> But I don't really see that there's real usability difference between converting asterisk-prefixed lines to list items and selecting all list items and pressing a shortcut like Ctrl+L.

I understand that from a purely technical viewpoint there does not seem to be a big deal with either, but from a usability viewpoint there is a huge one. The first one (asterisk auto-converted to a bullet point) feels extremely natural. That's the way you would enter bullet points in pure text mode either. When you write on paper, you also enter a bullet point (or a dash) first, you don't write down all the lines and convert them later to bullet points. The "Zim way" (which BTW is also embraced by MS Word, OpenOffice and many others) preserves the natural flow of actions by interpreting and adapting to natural user input. Good user experience is created where the program adapts to the user, whereas your Ctrl+L alternative forces the user to adapt to the program and learn YET ANOTHER artificial shortcut. (How many shortcuts is a user able to memorize?)

The thing is, I can preach here whatever I want, usability can hardly be measured, or expressed in words, it must be experienced. You can come up with any logical argument about lines starting with '*' and whatnot, but user experience is not a matter of logic, but a matter of feeling. You can trust me on this.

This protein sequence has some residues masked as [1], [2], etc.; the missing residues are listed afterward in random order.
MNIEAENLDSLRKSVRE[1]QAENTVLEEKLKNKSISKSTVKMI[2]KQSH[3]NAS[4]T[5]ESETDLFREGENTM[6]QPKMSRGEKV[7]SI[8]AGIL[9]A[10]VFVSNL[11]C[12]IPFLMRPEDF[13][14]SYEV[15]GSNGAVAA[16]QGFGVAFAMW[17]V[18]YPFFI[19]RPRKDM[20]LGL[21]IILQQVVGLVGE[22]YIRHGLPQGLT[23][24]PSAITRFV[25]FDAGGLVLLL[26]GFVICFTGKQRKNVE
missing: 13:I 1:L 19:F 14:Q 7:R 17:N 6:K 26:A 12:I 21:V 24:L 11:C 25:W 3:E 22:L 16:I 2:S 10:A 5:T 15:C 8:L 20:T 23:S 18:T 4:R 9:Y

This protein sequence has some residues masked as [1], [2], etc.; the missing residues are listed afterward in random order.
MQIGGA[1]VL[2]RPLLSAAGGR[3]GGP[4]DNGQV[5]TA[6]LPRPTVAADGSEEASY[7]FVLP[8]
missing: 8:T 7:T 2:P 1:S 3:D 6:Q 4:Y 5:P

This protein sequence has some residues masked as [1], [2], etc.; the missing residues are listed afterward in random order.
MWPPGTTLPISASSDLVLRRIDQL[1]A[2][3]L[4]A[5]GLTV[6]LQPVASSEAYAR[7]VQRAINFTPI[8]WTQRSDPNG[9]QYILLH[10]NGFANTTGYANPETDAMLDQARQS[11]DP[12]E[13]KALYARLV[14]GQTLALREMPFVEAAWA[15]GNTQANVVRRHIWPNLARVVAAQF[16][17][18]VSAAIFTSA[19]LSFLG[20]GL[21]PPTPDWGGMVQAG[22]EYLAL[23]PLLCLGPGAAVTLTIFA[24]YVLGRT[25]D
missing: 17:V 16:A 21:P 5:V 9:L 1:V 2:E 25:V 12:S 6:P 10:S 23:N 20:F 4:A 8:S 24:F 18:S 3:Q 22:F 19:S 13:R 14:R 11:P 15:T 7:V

BTW, lines starting with '*' are not a problem at all. Even if a human would want to start a sentence with '*' (other than intending a bullet point), he would just enter that in the most natural way:

* *some text

The program will, of course, only convert the *starting* asterisk to a bullet point.

Note also that - different than MS Word & co. - Zim adapts to user input immediately, not only after pressing ENTER. Immediate feedback also improves user experience (but only if it's unobtrusive).

You are right about the drop-down on "[note:" though. Just listing the note titles would probably be too little an information to choose from, because it would require carefully chosen titles, which not every note collection will have.

Let me also note that the drop-down content is not related to whether it is triggered by "[note:" or by hitting some keyboard shortcut. (In fact if you separate the trigger handling from the action you could flexibly implement both trigger policies. One trigger plugin for every taste, he :))

OK, I can probably imagine some good ways to accomplish the note selection for a link, but wouldn't sharing that make me at least a contributor of your project?
Answer
Under review

Most of the suggestions are implemented, the rest are covered by other tickets like http://roadmap.cintanotes.com/topics/234-lightweight-markup-support-markdown-restructuredtext/